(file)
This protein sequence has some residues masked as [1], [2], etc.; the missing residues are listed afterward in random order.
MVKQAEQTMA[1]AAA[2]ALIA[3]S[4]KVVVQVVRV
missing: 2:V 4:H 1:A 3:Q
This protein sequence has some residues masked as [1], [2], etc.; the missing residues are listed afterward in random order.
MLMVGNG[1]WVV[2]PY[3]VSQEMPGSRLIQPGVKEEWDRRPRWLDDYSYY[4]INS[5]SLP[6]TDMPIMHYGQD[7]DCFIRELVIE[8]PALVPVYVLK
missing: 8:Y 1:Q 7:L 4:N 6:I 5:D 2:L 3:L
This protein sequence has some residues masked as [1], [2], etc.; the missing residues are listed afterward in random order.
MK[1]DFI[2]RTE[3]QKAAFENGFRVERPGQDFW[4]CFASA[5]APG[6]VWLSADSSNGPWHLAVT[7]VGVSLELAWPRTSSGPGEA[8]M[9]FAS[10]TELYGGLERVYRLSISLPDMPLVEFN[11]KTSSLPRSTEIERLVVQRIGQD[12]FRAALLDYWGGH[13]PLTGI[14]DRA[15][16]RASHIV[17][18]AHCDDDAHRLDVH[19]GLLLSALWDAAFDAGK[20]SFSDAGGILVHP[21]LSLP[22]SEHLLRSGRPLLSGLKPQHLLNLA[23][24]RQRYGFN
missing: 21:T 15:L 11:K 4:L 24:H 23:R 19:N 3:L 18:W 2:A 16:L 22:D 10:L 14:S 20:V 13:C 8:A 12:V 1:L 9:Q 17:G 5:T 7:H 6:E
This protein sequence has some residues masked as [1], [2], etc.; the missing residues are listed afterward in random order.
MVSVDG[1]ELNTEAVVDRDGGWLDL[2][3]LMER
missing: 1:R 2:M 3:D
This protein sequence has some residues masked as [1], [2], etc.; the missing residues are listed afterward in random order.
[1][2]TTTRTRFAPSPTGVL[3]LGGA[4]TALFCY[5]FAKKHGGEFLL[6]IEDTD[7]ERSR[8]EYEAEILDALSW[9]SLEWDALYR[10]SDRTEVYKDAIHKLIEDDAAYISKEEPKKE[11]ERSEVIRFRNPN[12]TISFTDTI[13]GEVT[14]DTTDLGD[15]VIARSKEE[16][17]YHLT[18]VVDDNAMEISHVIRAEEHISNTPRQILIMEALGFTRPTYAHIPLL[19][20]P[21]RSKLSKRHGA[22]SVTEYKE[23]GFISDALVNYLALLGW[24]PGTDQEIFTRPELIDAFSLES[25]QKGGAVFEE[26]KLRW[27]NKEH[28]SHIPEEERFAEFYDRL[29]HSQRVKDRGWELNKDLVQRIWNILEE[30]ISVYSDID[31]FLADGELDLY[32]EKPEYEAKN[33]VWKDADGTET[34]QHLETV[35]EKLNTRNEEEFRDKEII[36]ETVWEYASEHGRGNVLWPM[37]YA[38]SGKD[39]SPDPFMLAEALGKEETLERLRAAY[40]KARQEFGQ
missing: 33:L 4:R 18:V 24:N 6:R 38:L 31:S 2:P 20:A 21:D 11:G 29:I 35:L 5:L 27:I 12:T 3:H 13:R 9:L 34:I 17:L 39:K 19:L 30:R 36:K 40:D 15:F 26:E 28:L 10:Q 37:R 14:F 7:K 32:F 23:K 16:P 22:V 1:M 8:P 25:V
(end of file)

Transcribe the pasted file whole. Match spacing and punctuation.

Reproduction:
This protein sequence has some residues masked as [1], [2], etc.; the missing residues are listed afterward in random order.
MVKQAEQTMA[1]AAA[2]ALIA[3]S[4]KVVVQVVRV
missing: 2:V 4:H 1:A 3:Q
This protein sequence has some residues masked as [1], [2], etc.; the missing residues are listed afterward in random order.
MLMVGNG[1]WVV[2]PY[3]VSQEMPGSRLIQPGVKEEWDRRPRWLDDYSYY[4]INS[5]SLP[6]TDMPIMHYGQD[7]DCFIRELVIE[8]PALVPVYVLK
missing: 8:Y 1:Q 7:L 4:N 6:I 5:D 2:L 3:L
This protein sequence has some residues masked as [1], [2], etc.; the missing residues are listed afterward in random order.
MK[1]DFI[2]RTE[3]QKAAFENGFRVERPGQDFW[4]CFASA[5]APG[6]VWLSADSSNGPWHLAVT[7]VGVSLELAWPRTSSGPGEA[8]M[9]FAS[10]TELYGGLERVYRLSISLPDMPLVEFN[11]KTSSLPRSTEIERLVVQRIGQD[12]FRAALLDYWGGH[13]PLTGI[14]DRA[15][16]RASHIV[17][18]AHCDDDAHRLDVH[19]GLLLSALWDAAFDAGK[20]SFSDAGGILVHP[21]LSLP[22]SEHLLRSGRPLLSGLKPQHLLNLA[23][24]RQRYGFN
missing: 21:T 15:L 11:K 4:L 24:H 23:R 19:N 3:L 18:W 2:A 16:L 22:D 10:L 14:S 20:V 13:C 8:A 12:V 1:L 9:Q 17:G 5:T 7:H 6:E
This protein sequence has some residues masked as [1], [2], etc.; the missing residues are listed afterward in random order.
MVSVDG[1]ELNTEAVVDRDGGWLDL[2][3]LMER
missing: 1:R 2:M 3:D
This protein sequence has some residues masked as [1], [2], etc.; the missing residues are listed afterward in random order.
[1][2]TTTRTRFAPSPTGVL[3]LGGA[4]TALFCY[5]FAKKHGGEFLL[6]IEDTD[7]ERSR[8]EYEAEILDALSW[9]SLEWDALYR[10]SDRTEVYKDAIHKLIEDDAAYISKEEPKKE[11]ERSEVIRFRNPN[12]TISFTDTI[13]GEVT[14]DTTDLGD[15]VIARSKEE[16][17]YHLT[18]VVDDNAMEISHVIRAEEHISNTPRQILIMEALGFTRPTYAHIPLL[19][20]P[21]RSKLSKRHGA[22]SVTEYKE[23]GFISDALVNYLALLGW[24]PGTDQEIFTRPELIDAFSLES[25]QKGGAVFEE[26]KLRW[27]NKEH[28]SHIPEEERFAEFYDRL[29]HSQRVKDRGWELNKDLVQRIWNILEE[30]ISVYSDID[31]FLADGELDLY[32]EKPEYEAKN[33]VWKDADGTET[34]QHLETV[35]EKLNTRNEEEFRDKEII[36]ETVWEYASEHGRGNVLWPM[37]YA[38]SGKD[39]SPDPFMLAEALGKEETLERLRAAY[40]KARQEFGQ
missing: 33:L 4:R 18:V 24:N 6:R 38:L 31:S 2:P 20:A 21:D 11:G 29:I 35:L 5:L 27:I 12:T 3:H 13:R 9:L 34:I 17:L 39:K 19:L 30:R 36:K 40:D 15:F 26:E 28:L 10:Q 37:R 14:F 7:K 32:F 23:K 16:P 22:V 1:M 8:P 25:V